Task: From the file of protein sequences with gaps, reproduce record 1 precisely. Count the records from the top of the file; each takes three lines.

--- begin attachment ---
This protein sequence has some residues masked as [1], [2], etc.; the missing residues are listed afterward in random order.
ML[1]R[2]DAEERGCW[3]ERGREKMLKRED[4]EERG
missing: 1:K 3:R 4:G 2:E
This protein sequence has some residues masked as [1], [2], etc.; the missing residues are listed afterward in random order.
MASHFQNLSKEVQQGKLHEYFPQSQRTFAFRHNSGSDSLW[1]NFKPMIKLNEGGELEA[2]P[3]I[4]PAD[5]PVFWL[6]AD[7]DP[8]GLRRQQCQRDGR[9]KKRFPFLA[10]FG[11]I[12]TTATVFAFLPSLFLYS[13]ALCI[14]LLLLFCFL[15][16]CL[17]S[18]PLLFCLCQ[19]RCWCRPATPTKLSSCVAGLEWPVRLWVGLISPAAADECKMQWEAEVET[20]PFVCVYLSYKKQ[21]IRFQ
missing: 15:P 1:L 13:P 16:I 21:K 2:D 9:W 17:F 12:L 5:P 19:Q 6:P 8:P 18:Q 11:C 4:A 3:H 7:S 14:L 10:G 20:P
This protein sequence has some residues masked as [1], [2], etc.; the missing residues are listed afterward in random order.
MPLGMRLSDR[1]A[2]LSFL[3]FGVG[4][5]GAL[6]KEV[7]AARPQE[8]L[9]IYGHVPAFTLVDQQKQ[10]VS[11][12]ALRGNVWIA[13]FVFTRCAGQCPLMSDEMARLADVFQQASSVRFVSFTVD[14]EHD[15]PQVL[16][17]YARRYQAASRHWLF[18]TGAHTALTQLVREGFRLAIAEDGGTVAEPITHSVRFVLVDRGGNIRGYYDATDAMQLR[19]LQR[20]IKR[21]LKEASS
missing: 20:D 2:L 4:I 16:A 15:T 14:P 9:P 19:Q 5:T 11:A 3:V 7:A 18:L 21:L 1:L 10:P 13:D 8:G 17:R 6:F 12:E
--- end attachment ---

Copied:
This protein sequence has some residues masked as [1], [2], etc.; the missing residues are listed afterward in random order.
ML[1]R[2]DAEERGCW[3]ERGREKMLKRED[4]EERG
missing: 1:K 3:R 4:G 2:E